This blog covers everything except sports and gardening, unless we find a really good link about using dead professional bowlers for mulch. The author is a StarTribune columnist, has been passing off fiction and hyperbole as insight since 1997, has run his own website since the Jurassic era of AOL, and was online when today’s college sophomores were a year away from being born. So get off his lawn.
My weather app says it's 22, but it feels like Nine. Unless you're naked, in which case it's considerably colder. How do they calculate wind chill, anyway? Do they presume a certain amount of exposed skin - face, hands - and go from there? No one who's outside right now and starkers would think "oh, nine sounds about right." There's just three settings, really. Coat and no hat, coat hat gloves, and ABSOLUTE ZERO.
MYSTERIES "He was also instrumental in catching Captain Midnight and the Playboy TV hacker, experiences he remembers with equal doses of relish and disgust." This account of the history of TV intrusions brings back the tale of the Max Headroom Takeover, which remains unsolved. Never mind the the technical obstacles to hijacking a broadcast signal - it's the fact that the interlopers built a set, figured out how to hide their identity in a perfectly zetgeisty way, then didn't bother to come up with a script.
It's still creepy.
Max Headroom was a quintessential high-80s cultural product, a pre-internet look at the computerized dystopia towards which we might be heading. People thought at the time he was computer generated. No: lots of latex. He made an appearance in a music video called "Paranomia" by the Art of Noise, which was remarkable for using all the interesting developments in musical technology and video and coming up with something rather empty. (Godley and Creme's video for Herbie Hancock's "Rock It" was a similar experiment. You see something new being born, and it's just . . . not . . . right.)
MOVIES There's a Kojak sequel in the works. Who's up for the role? Well, Hollywood isn't exactly overabundantly endowed with bald tough-guys at the moment, so naturally it's this guy. Could be good; Ang Lee is set to direct, supposedly, so it could be a "reimagining" of the character that "reboots" the character into today's gritty New York, etc etc. Better to set it in the 70s, complete with bad cars and burned-out neighborhoods and sweaty desperate junkies. A reminder for those who think the 70s was happy shiny disco time where everyone had fun and wore bell-bottoms.
I met Telly Savalas once, in Los Angeles. Poolside at the Sheraton Universal, where he had a suite. (The hotel's bar was called "Telly's," and had a caricature of him over the door. Guests who dropped in for a beer were often surprised to find the Man Himself sitting around, relaxing.) I was working on a laptop, which was not a common sight in 1994. He waved me over and said he wanted to take a look at that thing. I ran him through the paces, showed him what it could do - not much, in retrospect, although it could "log on" to a BBS and "interface" with "modemers." Elementary programming in Hypercard. He seemed interested and thanked me and that was that. Nice guy. Gave off an air of substantial contentment, which is a good thing to have. More on his bar - which wasn't his at all, it seems - right here in this LAT piece.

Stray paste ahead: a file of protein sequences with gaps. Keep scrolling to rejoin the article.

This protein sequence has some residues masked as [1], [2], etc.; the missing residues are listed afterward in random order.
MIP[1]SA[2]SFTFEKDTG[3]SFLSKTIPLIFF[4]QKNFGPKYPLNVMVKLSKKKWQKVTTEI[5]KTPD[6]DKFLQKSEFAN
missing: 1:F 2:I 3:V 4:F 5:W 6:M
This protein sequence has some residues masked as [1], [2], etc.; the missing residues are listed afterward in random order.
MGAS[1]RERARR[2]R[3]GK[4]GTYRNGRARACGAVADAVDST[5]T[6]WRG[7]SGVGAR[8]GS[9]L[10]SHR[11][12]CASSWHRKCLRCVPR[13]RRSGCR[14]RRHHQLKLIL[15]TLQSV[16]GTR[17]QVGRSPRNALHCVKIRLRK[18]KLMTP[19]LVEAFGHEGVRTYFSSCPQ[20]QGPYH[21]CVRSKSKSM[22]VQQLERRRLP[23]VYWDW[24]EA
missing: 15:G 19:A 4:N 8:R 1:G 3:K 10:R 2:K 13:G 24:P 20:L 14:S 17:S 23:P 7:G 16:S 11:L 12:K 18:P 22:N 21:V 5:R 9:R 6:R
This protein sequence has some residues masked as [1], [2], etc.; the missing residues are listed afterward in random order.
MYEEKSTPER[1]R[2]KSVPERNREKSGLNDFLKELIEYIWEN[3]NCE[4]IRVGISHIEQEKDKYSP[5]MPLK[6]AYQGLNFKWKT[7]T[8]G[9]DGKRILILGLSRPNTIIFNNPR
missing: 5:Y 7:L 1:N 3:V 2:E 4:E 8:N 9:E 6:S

ART If the word "Stunning" wasn't used on the internet to describe anything that's not "awesome," I'd say these are stunning, but that's not quite right. You will not lose your sense or spatial orientation as though you had been struck with a claw hammer. How's this: You may be impressed by these photos inspired by Hopper paintings.
I read somewhere - the standard phrase one uses to mean "won't Google, for fear I will be proven wrong, negating my entire position" - that the unsettling quality of a Hopper painting was due in part to perspective lines that never made sense. Of course it's the scenes themselves, silent moments of tenebrous unease and melancholy, but also the lines. Here's one of the Hopper-inspired photos:
For what it's worth. Anyway, it's a great series - one is NSFW, but it's art! so it might pass scrutiny. Not sure whether Hopper put giant cats in his work, though. If he did, it explains why he quit the city and just did seaside landscapes.
DCVotD Or, Video of the Day. If you have a big monitor, put this on full screen and get about 16 inches from the screen. Yikes.
There were two choices. He chose wisely.
A local preservation group is asking the city not to demolish the Star Tribune's building on Portland Avenue ahead of a Tuesday night meeting on the topic.
In a letter to the heritage preservation commission, a citizen board focused on historic buildings, Preservation Minneapolis wrote that the building could be reused rather than torn down. The non-profit group is made up of architects, architectural historians and others in the development community.
May have something to say about it in a column later this week, although perhaps I should wait until the inevitable destruction. At best they’ll save the medallions, and place them in the park, just like the eagles from the old Convention Center. Such as: